Chester smiles, “Your second deed was saving Neewa from dying of distemper. By bringing her to Doctor Cuthberson you saved her and Heebe-tee-tse’s Spirit in Neewa from certain death. If Neewa had died, Heebe-tee-tse’s Spirit Being could have been lost, forever.

  “Doctor Cuthberson, a trusted Shaman, learned of Heebe-tee-tse’s Spirit when Neewa stayed overnight at his animal hospital. He spoke to Heebe-tee-tse and made preparations for him to enter our sacred burial ground.”

  Chester continues, “Do you remember the tribal building and the Tribal Historian Members Project? All the members that have ever lived are listed on that wall. We are always looking for lost ancestors like Heebe-tee-tse, trying to return to us to be At Rest.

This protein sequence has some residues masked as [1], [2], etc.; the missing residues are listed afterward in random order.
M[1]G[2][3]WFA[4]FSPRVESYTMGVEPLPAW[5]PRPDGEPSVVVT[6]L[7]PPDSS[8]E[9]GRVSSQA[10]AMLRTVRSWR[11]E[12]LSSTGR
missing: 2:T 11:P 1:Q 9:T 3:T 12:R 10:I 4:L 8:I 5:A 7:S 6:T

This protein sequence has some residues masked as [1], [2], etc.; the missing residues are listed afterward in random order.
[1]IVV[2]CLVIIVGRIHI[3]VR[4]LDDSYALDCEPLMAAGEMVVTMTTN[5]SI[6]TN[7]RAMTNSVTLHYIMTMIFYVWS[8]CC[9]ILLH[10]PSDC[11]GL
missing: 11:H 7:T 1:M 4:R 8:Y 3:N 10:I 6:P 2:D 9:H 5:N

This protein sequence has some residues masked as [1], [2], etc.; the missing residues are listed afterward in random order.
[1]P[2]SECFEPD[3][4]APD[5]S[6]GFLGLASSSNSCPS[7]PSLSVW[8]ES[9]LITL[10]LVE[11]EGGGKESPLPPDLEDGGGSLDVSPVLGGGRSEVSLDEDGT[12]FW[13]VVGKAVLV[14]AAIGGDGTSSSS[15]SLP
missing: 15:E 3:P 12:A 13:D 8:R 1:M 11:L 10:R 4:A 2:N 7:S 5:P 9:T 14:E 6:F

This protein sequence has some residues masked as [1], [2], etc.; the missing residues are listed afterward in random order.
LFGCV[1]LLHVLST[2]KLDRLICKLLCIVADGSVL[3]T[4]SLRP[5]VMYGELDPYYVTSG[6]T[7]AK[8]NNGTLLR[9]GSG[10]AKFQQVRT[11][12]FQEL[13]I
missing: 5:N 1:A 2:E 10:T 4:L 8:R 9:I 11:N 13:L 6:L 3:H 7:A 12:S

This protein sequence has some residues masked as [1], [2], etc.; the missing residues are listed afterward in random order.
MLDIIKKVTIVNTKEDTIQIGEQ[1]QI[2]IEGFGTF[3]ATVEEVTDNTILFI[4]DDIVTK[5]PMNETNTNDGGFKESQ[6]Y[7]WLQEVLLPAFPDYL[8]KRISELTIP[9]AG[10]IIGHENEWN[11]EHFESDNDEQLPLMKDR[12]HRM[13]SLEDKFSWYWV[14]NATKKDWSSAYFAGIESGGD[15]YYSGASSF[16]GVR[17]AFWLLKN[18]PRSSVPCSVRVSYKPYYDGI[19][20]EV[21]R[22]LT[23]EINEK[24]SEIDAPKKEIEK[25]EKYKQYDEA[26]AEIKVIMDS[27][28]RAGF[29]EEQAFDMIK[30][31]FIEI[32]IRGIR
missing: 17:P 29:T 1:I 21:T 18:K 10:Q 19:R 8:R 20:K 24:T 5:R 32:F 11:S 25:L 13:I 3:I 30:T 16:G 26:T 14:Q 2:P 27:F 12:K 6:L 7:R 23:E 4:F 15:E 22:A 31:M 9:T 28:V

“Remember the little girl at the Tribal History meeting? She said, ’Did you know Neewa has a Spirit?’

  “Everyone knew about Heebe-tee-tse coming home. We have all been waiting to welcome him.”

  Jackie interrupts, “So let me get this right, Neewa is a Spirit Being of this warrior Heebe-tee-tse?”

  Chester sighs, “Well not exactly, you see it is not Neewa who is a Spirit Being, but the Spirit Being is in Neewa’s body.”

  “Oh I get it now, Neewa’s possessed,” Jackie clarifies.

  Chester persists, “When Neewa was born near Heebe-tee-tse’s grave he took refuge in Neewa’s body, he possessed her, but not in a bad way. He will not harm her.”

  I break in, “Dad, what about my dream, the one where I was looking for Neewa’s family in the desert. Remember I read the newspaper about the hiker who saw the white German Shepherd family digging up the bones of the gambler…. And right next to the gambler was the Native American grave that was over a hundred years old.”